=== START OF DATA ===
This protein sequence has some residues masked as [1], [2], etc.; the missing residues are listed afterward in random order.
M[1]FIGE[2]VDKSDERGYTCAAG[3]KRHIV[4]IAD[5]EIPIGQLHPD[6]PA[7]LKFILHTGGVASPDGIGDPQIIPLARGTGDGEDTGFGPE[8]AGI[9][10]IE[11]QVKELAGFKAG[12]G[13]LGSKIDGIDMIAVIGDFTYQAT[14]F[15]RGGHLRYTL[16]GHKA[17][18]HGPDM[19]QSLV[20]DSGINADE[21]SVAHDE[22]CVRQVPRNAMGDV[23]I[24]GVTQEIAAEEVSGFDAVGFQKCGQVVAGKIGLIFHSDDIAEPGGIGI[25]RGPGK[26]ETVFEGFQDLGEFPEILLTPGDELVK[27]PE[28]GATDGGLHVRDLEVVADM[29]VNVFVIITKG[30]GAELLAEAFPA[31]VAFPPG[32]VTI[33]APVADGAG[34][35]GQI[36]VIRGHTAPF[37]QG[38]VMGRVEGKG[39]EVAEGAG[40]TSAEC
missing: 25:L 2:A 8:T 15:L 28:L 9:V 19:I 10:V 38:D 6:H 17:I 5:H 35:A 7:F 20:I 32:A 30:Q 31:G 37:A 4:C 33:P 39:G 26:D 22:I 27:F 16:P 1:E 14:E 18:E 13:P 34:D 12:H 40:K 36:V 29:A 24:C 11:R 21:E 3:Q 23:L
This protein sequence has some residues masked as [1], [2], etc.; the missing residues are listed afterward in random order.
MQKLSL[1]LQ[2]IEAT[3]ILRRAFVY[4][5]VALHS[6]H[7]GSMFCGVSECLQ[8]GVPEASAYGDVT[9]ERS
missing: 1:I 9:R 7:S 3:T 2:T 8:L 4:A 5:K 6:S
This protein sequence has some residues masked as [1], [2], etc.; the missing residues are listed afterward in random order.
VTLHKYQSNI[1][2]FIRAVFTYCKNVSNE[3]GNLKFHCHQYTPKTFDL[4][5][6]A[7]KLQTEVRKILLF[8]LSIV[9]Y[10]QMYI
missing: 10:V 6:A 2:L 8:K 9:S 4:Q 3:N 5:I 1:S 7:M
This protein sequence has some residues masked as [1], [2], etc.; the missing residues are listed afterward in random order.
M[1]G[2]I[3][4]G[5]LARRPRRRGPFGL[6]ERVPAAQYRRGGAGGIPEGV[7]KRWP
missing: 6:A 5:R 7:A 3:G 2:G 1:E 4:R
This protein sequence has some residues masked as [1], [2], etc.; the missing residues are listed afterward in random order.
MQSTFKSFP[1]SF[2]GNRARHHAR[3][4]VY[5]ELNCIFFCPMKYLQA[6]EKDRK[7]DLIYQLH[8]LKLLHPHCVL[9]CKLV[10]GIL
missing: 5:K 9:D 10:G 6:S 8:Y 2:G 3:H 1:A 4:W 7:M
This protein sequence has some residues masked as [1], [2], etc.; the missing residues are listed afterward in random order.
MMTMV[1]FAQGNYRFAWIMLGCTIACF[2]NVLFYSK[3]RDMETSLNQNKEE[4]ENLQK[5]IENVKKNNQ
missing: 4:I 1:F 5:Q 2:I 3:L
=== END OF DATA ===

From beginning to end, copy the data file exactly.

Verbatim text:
This protein sequence has some residues masked as [1], [2], etc.; the missing residues are listed afterward in random order.
M[1]FIGE[2]VDKSDERGYTCAAG[3]KRHIV[4]IAD[5]EIPIGQLHPD[6]PA[7]LKFILHTGGVASPDGIGDPQIIPLARGTGDGEDTGFGPE[8]AGI[9][10]IE[11]QVKELAGFKAG[12]G[13]LGSKIDGIDMIAVIGDFTYQAT[14]F[15]RGGHLRYTL[16]GHKA[17][18]HGPDM[19]QSLV[20]DSGINADE[21]SVAHDE[22]CVRQVPRNAMGDV[23]I[24]GVTQEIAAEEVSGFDAVGFQKCGQVVAGKIGLIFHSDDIAEPGGIGI[25]RGPGK[26]ETVFEGFQDLGEFPEILLTPGDELVK[27]PE[28]GATDGGLHVRDLEVVADM[29]VNVFVIITKG[30]GAELLAEAFPA[31]VAFPPG[32]VTI[33]APVADGAG[34][35]GQI[36]VIRGHTAPF[37]QG[38]VMGRVEGKG[39]EVAEGAG[40]TSAEC
missing: 25:L 2:A 8:T 15:L 28:L 9:V 19:I 10:V 38:D 6:H 17:I 5:H 35:A 7:F 20:I 32:A 30:Q 31:G 37:A 4:C 33:P 39:G 26:D 22:I 27:F 16:P 1:E 14:E 18:E 13:P 34:D 12:H 40:K 36:V 29:A 24:C 11:R 21:E 3:Q 23:L
This protein sequence has some residues masked as [1], [2], etc.; the missing residues are listed afterward in random order.
MQKLSL[1]LQ[2]IEAT[3]ILRRAFVY[4][5]VALHS[6]H[7]GSMFCGVSECLQ[8]GVPEASAYGDVT[9]ERS
missing: 1:I 9:R 7:S 3:T 2:T 8:L 4:A 5:K 6:S
This protein sequence has some residues masked as [1], [2], etc.; the missing residues are listed afterward in random order.
VTLHKYQSNI[1][2]FIRAVFTYCKNVSNE[3]GNLKFHCHQYTPKTFDL[4][5][6]A[7]KLQTEVRKILLF[8]LSIV[9]Y[10]QMYI
missing: 10:V 6:A 2:L 8:K 9:S 4:Q 3:N 5:I 1:S 7:M
This protein sequence has some residues masked as [1], [2], etc.; the missing residues are listed afterward in random order.
M[1]G[2]I[3][4]G[5]LARRPRRRGPFGL[6]ERVPAAQYRRGGAGGIPEGV[7]KRWP
missing: 6:A 5:R 7:A 3:G 2:G 1:E 4:R
This protein sequence has some residues masked as [1], [2], etc.; the missing residues are listed afterward in random order.
MQSTFKSFP[1]SF[2]GNRARHHAR[3][4]VY[5]ELNCIFFCPMKYLQA[6]EKDRK[7]DLIYQLH[8]LKLLHPHCVL[9]CKLV[10]GIL
missing: 5:K 9:D 10:G 6:S 8:Y 2:G 3:H 1:A 4:W 7:M
This protein sequence has some residues masked as [1], [2], etc.; the missing residues are listed afterward in random order.
MMTMV[1]FAQGNYRFAWIMLGCTIACF[2]NVLFYSK[3]RDMETSLNQNKEE[4]ENLQK[5]IENVKKNNQ
missing: 4:I 1:F 5:Q 2:I 3:L